Mike Weedon sings the praises of the divers which dominated January’s rare bird sightings
The best rare birds seen in the UK and Ireland throughout January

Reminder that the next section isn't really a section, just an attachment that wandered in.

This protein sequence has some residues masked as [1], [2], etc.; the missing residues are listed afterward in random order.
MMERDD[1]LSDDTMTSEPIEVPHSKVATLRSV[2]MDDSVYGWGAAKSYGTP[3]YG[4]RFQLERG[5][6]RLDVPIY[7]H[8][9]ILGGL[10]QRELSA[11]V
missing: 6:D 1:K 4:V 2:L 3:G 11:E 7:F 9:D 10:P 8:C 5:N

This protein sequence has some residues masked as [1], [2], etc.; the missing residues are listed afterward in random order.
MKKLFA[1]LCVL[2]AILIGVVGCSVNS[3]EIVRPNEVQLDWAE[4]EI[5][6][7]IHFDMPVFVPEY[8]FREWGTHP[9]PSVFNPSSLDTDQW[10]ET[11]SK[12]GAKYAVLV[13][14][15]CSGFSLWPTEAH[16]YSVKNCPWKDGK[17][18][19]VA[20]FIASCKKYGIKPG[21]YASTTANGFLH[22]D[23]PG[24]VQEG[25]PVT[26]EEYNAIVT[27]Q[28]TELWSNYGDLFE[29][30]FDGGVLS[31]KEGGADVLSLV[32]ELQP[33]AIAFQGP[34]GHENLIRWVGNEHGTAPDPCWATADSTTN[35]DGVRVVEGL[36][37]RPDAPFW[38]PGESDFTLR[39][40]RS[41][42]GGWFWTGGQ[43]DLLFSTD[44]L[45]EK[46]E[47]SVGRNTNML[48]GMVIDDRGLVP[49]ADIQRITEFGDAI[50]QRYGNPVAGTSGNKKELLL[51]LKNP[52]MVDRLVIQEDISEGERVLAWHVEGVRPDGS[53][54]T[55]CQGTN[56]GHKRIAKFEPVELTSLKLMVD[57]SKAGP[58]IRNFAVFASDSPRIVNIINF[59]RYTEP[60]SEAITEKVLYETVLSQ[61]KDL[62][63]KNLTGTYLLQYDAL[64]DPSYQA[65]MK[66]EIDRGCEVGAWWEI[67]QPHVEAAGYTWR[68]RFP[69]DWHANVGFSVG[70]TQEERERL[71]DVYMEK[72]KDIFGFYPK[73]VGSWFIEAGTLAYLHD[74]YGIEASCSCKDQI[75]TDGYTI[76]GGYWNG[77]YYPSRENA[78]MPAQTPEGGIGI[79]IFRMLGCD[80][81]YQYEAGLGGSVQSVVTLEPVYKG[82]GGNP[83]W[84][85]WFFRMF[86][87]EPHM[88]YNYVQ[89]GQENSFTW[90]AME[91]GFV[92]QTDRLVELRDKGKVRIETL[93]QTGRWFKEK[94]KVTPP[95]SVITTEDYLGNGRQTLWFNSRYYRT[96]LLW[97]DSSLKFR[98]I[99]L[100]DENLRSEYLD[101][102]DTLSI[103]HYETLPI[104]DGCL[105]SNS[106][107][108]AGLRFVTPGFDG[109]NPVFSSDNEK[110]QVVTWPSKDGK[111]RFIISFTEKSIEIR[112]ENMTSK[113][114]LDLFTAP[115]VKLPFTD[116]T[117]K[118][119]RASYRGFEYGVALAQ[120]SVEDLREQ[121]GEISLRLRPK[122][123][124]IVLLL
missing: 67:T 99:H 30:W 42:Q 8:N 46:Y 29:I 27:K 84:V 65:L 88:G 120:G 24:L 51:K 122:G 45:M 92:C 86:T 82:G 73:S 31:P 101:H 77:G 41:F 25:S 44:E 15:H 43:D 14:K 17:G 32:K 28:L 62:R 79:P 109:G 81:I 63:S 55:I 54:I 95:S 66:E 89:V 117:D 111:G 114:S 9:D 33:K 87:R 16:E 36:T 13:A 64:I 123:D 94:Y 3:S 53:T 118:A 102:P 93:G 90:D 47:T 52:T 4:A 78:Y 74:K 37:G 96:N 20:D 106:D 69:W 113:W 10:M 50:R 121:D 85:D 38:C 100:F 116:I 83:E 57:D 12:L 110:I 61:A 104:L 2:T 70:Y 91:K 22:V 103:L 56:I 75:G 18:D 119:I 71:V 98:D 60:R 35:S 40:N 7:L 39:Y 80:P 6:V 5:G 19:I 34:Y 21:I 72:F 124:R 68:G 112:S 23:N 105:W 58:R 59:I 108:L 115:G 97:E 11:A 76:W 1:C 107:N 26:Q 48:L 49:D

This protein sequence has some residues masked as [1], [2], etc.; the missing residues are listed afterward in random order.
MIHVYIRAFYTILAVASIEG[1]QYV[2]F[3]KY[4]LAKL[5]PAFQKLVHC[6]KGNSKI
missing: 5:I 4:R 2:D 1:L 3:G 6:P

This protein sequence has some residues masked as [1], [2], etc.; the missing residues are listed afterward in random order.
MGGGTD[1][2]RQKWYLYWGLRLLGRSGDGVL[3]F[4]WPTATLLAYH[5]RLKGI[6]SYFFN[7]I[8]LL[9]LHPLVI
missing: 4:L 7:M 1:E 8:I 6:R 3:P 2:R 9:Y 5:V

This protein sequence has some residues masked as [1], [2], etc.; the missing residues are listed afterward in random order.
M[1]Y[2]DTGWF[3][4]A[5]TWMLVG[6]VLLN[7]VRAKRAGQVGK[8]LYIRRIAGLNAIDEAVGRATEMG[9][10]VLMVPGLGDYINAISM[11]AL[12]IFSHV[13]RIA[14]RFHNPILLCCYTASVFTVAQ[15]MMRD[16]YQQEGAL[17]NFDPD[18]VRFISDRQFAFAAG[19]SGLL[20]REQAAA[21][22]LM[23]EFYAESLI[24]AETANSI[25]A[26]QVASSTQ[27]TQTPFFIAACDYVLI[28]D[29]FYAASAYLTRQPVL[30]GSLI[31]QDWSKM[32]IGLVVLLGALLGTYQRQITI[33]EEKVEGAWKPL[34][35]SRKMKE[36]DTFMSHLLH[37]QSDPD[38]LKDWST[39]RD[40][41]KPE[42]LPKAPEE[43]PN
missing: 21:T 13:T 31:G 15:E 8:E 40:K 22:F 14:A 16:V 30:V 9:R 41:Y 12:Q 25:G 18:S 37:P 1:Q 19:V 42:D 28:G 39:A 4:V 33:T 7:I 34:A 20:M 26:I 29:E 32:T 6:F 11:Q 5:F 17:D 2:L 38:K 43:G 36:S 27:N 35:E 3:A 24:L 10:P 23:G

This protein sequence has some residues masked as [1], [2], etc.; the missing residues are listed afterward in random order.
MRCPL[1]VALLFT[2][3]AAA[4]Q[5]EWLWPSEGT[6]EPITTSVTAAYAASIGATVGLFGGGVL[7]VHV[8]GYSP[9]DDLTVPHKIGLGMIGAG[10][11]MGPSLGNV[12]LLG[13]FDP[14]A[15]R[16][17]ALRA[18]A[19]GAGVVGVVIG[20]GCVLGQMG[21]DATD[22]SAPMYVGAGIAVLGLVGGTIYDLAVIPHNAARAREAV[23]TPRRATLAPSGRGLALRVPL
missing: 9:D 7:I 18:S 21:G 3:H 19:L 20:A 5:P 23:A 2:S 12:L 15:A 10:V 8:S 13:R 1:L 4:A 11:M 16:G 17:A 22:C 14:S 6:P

WITH THE EVENTS of the exceptional year of 2016 still prominent in the mind, 2017 certainly has a lot to live up to. And some fine birds set the ball rolling well into the New Year. Some were top rarities still hanging on since last year, but there was also a new swathe of top rare birds discovered. Perhaps the most prominent of the latter were two very showy rare divers in England during January. Easily the rarest of these two was a Pacific Diver at East Chevington NWT, Northumberland, from 18th. This was probably just the eighth example of this species in the UK. The first was a juvenile at Farnham GP, Knaresborough, North Yorkshire in January 2007, and, ten years on, this Northumberland first-winter is only the second in north-east England. The Pacific Diver relocated to Druridge Bay CP on 21st, though was back at East Chevington a month later and still present at the time of going to press. Pacific Divers are smaller and slightly more delicate than the very similar Black-throated Diver (or Arctic Loon, if you prefer), and have dark flanks (lacking a white patch on the water line), have a finer bill and usually show more of a well-defined ‘chin-strap’ line. Luckily, this Northumberland bird proved to be the tamest, most photogenic individual yet, apparently coming within 2m of some photographers, and revealing all the essential structural and plumage subtleties. The name Pacific Diver is a little misleading. These loons breed across the taiga and arctic regions of northern North America (including Alaska and the northern Canada), even reaching the Arctic/atlantic islands. And they breed along the north coast of far eastern Russia, where their distribution overlaps with the Eurasian distribution of the Black-throated Diver. Pacific Divers winter along the west (ie Pacific) coast of North America and the western Pacific, including Japan, where again, they overlap with wintering Black-throated Divers. UK occurrences possibly come from the eastern Canadian populations crossing the Atlantic. The other star diver of January was a juvenile White-billed Diver, which turned up at the highly